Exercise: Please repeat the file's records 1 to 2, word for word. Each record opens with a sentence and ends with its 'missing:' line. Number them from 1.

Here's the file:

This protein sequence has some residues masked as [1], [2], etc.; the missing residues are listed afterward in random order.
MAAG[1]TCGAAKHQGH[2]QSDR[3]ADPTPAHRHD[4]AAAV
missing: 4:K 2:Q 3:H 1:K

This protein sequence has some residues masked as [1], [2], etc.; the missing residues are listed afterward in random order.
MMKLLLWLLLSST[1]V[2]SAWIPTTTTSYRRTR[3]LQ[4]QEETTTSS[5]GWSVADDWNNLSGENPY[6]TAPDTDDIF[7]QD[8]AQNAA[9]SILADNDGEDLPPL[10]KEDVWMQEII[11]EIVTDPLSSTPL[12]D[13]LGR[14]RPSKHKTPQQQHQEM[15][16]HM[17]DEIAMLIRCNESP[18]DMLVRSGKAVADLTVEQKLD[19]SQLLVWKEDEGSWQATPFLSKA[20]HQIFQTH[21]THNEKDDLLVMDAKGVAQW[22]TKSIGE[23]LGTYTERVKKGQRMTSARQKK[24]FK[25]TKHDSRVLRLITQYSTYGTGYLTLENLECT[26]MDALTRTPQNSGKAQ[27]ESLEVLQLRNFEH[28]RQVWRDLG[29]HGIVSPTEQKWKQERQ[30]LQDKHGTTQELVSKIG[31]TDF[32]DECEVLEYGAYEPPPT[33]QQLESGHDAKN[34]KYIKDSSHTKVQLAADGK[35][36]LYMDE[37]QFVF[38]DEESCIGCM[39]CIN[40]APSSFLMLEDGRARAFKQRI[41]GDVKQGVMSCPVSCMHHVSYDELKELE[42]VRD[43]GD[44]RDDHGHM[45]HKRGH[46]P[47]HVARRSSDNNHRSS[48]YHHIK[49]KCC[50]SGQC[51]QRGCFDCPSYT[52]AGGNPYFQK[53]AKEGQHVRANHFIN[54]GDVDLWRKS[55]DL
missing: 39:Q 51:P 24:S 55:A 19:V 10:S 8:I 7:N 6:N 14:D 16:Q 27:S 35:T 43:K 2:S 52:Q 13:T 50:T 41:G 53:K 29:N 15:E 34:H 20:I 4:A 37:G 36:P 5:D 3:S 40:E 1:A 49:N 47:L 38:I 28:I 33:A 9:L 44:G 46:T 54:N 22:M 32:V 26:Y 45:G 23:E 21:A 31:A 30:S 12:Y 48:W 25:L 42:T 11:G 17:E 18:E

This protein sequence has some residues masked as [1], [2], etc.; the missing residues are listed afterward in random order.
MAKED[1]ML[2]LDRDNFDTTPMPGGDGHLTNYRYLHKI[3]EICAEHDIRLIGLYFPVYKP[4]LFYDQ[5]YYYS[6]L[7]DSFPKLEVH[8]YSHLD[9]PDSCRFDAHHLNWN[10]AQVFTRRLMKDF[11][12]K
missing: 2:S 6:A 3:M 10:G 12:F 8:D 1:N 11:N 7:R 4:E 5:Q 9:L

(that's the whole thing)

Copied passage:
This protein sequence has some residues masked as [1], [2], etc.; the missing residues are listed afterward in random order.
MAAG[1]TCGAAKHQGH[2]QSDR[3]ADPTPAHRHD[4]AAAV
missing: 4:K 2:Q 3:H 1:K

This protein sequence has some residues masked as [1], [2], etc.; the missing residues are listed afterward in random order.
MMKLLLWLLLSST[1]V[2]SAWIPTTTTSYRRTR[3]LQ[4]QEETTTSS[5]GWSVADDWNNLSGENPY[6]TAPDTDDIF[7]QD[8]AQNAA[9]SILADNDGEDLPPL[10]KEDVWMQEII[11]EIVTDPLSSTPL[12]D[13]LGR[14]RPSKHKTPQQQHQEM[15][16]HM[17]DEIAMLIRCNESP[18]DMLVRSGKAVADLTVEQKLD[19]SQLLVWKEDEGSWQATPFLSKA[20]HQIFQTH[21]THNEKDDLLVMDAKGVAQW[22]TKSIGE[23]LGTYTERVKKGQRMTSARQKK[24]FK[25]TKHDSRVLRLITQYSTYGTGYLTLENLECT[26]MDALTRTPQNSGKAQ[27]ESLEVLQLRNFEH[28]RQVWRDLG[29]HGIVSPTEQKWKQERQ[30]LQDKHGTTQELVSKIG[31]TDF[32]DECEVLEYGAYEPPPT[33]QQLESGHDAKN[34]KYIKDSSHTKVQLAADGK[35][36]LYMDE[37]QFVF[38]DEESCIGCM[39]CIN[40]APSSFLMLEDGRARAFKQRI[41]GDVKQGVMSCPVSCMHHVSYDELKELE[42]VRD[43]GD[44]RDDHGHM[45]HKRGH[46]P[47]HVARRSSDNNHRSS[48]YHHIK[49]KCC[50]SGQC[51]QRGCFDCPSYT[52]AGGNPYFQK[53]AKEGQHVRANHFIN[54]GDVDLWRKS[55]DL
missing: 39:Q 51:P 24:S 55:A 19:V 10:S 8:I 7:N 6:N 14:D 16:Q 27:S 35:T 43:K 2:S 52:Q 13:T 50:T 41:G 53:K 29:N 15:E 34:H 20:I 4:A 37:G 36:P 5:D 3:S 40:E 1:A 49:N 47:L 38:I 28:I 33:A 9:L 44:G 46:T 54:N 22:M 32:V 26:Y 45:G 23:E 21:A 31:A 30:S 12:Y 48:W 25:L 42:T 11:G 17:E 18:E